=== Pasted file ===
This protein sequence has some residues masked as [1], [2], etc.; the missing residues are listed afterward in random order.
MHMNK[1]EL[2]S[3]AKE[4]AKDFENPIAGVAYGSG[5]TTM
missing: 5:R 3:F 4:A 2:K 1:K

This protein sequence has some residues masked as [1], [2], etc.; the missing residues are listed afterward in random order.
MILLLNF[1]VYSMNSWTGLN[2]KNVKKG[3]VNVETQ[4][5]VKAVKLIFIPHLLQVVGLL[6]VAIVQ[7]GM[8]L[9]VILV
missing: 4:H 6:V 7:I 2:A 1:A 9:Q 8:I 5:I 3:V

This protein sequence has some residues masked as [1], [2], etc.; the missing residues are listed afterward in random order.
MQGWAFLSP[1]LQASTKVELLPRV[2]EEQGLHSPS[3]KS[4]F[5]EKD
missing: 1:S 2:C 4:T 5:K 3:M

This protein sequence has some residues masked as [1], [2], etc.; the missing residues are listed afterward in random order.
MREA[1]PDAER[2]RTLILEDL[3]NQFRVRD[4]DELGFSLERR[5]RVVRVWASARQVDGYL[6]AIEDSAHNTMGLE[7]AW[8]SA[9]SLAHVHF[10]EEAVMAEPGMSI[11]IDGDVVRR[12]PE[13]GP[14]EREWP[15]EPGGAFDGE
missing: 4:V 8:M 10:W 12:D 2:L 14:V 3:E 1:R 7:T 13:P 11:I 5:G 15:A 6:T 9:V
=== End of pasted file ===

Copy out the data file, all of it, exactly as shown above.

This protein sequence has some residues masked as [1], [2], etc.; the missing residues are listed afterward in random order.
MHMNK[1]EL[2]S[3]AKE[4]AKDFENPIAGVAYGSG[5]TTM
missing: 5:R 3:F 4:A 2:K 1:K

This protein sequence has some residues masked as [1], [2], etc.; the missing residues are listed afterward in random order.
MILLLNF[1]VYSMNSWTGLN[2]KNVKKG[3]VNVETQ[4][5]VKAVKLIFIPHLLQVVGLL[6]VAIVQ[7]GM[8]L[9]VILV
missing: 4:H 6:V 7:I 2:A 1:A 9:Q 8:I 5:I 3:V

This protein sequence has some residues masked as [1], [2], etc.; the missing residues are listed afterward in random order.
MQGWAFLSP[1]LQASTKVELLPRV[2]EEQGLHSPS[3]KS[4]F[5]EKD
missing: 1:S 2:C 4:T 5:K 3:M

This protein sequence has some residues masked as [1], [2], etc.; the missing residues are listed afterward in random order.
MREA[1]PDAER[2]RTLILEDL[3]NQFRVRD[4]DELGFSLERR[5]RVVRVWASARQVDGYL[6]AIEDSAHNTMGLE[7]AW[8]SA[9]SLAHVHF[10]EEAVMAEPGMSI[11]IDGDVVRR[12]PE[13]GP[14]EREWP[15]EPGGAFDGE
missing: 4:V 8:M 10:W 12:D 2:L 14:V 3:E 1:R 7:T 13:P 11:I 5:G 15:A 6:T 9:V